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Shadow of mistrust haunts Iranian-Canadian voters

Sara Moghadamjoo is a young well-educated Iranian-Canadian, who recently graduated with two masters degree from Simon Fraser University and is…

By Golnaz Fakhari , in Immigration Voting , on November 17, 2011 Tags: , , , , ,

Nikpay: Children gain whatever their parents teach them

Sara Moghadamjoo is a young well-educated Iranian-Canadian, who recently graduated with two masters degree from Simon Fraser University and is only a year away from getting her PhD from the University of British Columbia.

She decided to stand in the upcoming municipal elections for the district of West Vancouver as she wanted to represent the thousands of Iranian immigrants who live in the area.

But after only three weeks of campaigning, she withdrew her candidacy, disillusion at the lack of support from the community.

“I wanted to be their voice,” she said. “But when I saw that they had very little interest in seeing what I was trying to do, I figured that I could use the time I was spending on my campaign to do my own work.”

The triennial municipal elections will be held on Saturday the November 19th. This would not be the first time Vancouver has Iranian-Canadians candidates for council, but it could be, however, be the first time having someone elected within this community.

Listen: Moghadamjoo on why she decided not to run

A wariness of politics

An estimated 30,000 Iranians live in and around Vancouver according to the 2006 census. The figure today could be over 50,000, estimates Behshad Hastibakhsh, an award-winning political scientist who is senior director of public relations at   TIO Networks.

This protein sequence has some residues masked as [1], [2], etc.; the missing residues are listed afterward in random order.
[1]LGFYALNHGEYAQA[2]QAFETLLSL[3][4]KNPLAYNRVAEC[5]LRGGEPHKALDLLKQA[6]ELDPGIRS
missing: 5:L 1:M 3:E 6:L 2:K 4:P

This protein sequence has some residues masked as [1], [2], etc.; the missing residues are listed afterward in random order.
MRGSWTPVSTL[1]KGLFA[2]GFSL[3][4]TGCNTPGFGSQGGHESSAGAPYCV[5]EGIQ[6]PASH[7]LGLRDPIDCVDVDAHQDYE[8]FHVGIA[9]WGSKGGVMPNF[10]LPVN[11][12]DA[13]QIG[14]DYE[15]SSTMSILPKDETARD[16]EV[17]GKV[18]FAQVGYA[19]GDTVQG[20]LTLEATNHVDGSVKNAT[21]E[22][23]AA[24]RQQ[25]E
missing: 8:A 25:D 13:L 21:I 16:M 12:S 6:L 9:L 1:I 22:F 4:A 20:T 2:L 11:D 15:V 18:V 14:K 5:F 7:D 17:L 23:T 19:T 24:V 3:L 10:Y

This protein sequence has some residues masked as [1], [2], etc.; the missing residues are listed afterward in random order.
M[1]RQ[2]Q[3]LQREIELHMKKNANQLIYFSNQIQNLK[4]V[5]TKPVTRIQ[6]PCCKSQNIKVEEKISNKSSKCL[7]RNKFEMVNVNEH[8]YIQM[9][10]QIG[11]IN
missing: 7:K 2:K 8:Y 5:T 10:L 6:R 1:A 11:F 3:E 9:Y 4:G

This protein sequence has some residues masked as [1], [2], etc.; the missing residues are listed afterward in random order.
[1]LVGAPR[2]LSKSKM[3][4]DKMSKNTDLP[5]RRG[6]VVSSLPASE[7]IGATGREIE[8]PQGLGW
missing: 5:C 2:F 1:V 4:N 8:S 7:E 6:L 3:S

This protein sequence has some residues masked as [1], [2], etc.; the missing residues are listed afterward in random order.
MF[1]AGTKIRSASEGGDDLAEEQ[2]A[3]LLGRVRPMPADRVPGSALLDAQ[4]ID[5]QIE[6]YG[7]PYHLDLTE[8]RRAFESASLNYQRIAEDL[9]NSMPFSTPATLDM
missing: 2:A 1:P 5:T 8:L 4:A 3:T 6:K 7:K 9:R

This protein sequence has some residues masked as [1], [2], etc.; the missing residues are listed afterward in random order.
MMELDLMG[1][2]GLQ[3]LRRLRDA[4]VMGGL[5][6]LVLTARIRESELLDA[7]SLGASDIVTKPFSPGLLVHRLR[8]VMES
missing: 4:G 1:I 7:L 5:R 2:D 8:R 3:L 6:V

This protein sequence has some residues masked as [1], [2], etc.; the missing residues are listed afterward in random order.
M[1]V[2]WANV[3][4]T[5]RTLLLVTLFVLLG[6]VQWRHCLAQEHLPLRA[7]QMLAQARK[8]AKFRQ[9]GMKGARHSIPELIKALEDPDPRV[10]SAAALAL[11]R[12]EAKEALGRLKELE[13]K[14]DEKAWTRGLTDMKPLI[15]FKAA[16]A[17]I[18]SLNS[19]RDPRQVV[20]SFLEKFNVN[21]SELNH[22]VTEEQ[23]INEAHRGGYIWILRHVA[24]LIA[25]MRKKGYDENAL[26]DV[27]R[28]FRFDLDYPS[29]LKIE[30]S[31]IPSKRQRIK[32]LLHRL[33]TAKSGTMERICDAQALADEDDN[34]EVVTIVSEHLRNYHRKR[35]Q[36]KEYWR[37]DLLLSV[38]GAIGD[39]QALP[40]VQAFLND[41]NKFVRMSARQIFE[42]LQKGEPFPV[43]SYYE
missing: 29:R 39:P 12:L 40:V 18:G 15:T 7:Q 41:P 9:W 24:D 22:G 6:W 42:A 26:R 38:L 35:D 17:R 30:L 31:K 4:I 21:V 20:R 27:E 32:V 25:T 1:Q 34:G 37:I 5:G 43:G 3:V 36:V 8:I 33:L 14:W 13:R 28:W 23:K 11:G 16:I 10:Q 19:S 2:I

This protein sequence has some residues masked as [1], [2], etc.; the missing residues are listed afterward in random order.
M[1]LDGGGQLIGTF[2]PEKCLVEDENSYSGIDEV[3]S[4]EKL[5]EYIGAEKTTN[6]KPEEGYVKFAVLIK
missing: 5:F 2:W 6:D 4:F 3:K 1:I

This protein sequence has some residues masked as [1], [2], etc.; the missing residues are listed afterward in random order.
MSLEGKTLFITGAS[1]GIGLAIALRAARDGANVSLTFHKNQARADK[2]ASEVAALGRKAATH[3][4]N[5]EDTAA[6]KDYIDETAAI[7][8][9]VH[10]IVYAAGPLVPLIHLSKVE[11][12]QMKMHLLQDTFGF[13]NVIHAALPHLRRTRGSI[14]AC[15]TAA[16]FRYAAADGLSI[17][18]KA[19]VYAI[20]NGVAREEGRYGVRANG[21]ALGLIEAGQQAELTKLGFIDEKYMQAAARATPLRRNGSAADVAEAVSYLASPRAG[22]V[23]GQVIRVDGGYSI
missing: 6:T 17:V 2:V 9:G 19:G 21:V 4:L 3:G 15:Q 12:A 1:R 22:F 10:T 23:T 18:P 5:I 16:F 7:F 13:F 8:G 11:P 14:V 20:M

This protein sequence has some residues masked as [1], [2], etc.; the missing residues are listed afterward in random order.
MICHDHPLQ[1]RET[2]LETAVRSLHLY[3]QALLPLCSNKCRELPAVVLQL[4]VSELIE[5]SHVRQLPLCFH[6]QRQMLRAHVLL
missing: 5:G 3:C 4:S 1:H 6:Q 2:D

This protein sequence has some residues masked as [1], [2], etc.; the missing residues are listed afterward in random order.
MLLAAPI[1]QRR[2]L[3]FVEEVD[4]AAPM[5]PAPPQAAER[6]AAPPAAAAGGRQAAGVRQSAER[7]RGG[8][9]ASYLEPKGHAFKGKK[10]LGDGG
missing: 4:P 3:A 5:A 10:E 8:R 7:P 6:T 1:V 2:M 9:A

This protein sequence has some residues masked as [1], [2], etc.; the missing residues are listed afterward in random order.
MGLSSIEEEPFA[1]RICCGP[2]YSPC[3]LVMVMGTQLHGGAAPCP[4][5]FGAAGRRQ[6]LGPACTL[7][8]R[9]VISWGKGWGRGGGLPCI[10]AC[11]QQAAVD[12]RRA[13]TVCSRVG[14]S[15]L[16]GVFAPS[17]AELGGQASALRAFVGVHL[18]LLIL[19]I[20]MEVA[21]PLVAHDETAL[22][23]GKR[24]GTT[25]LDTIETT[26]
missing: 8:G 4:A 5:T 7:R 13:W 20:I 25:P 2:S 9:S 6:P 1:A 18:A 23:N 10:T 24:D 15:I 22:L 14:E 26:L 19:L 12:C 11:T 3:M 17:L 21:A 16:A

Many immigrated to Canada after the 1979 Islamic revolution and many brought with them a mistrust of politics.

“The first generation of Iranian immigrants are more likely to be skeptical towards politics and politicians,” said Hastibakhsh, “because they come from an environment where basic human rights are denied, corruption is common, democracy is non-existent, and elections are fixed.”

“People can’t break the old mold,” he said.

Hastibakhsh believes that the ethnic media can help change attitudes.

“I envision a positive role of Persian newspapers, radio, television stations, and online media in explaining the rights and privileges of active participation in the democratic process,” he said, “by creating clear distinctions between the theocracy in Iran and the democracy in Canada, the mass media can help newcomers overcome their fears, phobias and mistrusts towards politics.”

This wariness of politics appears to have been passed onto the children born or raised in Canada.

“Children gain whatever their parents teach them,” said Max Nikpay, a council candidate for the district of West Vancouver. “Most of those parents come from a place where people are unable to use their voice.”

Another is Araz Rismani, an Iranian candidate in Coquitlam, who is grateful for the support from the community.

“I have a team of 50 people helping me with my campaign and there are a lot of Iranians among them,” he said. “At a fundraiser held in Red Robinson Show Theatre, a lot of people showed up and I think 80% of the were Iranians.

Yet even he acknowledges that Iranians who were raised in Canada remain detached from politics.

“We should understand that the reason Canada has stayed a democratic country is because of these elections and we shouldn’t take that for granted.”

There are many Iranian-run businesses in Lonsdale.

Local politicians point to a more concrete reason why Iranians should care about civic politics.

“Lonsdale wouldn’t do this well if it wasn’t for successful Iranian businesses,” said Darell Mussatto, the mayor of city of North Vancouver. There is at least one Iranian-run business at every intersection in Lonsdale.

Reaching the young

Encouraging young people to vote is not just an issue in the Iranian community.

Advocacy groups like Get your Vote On say there is a gulf between the youth and politicians.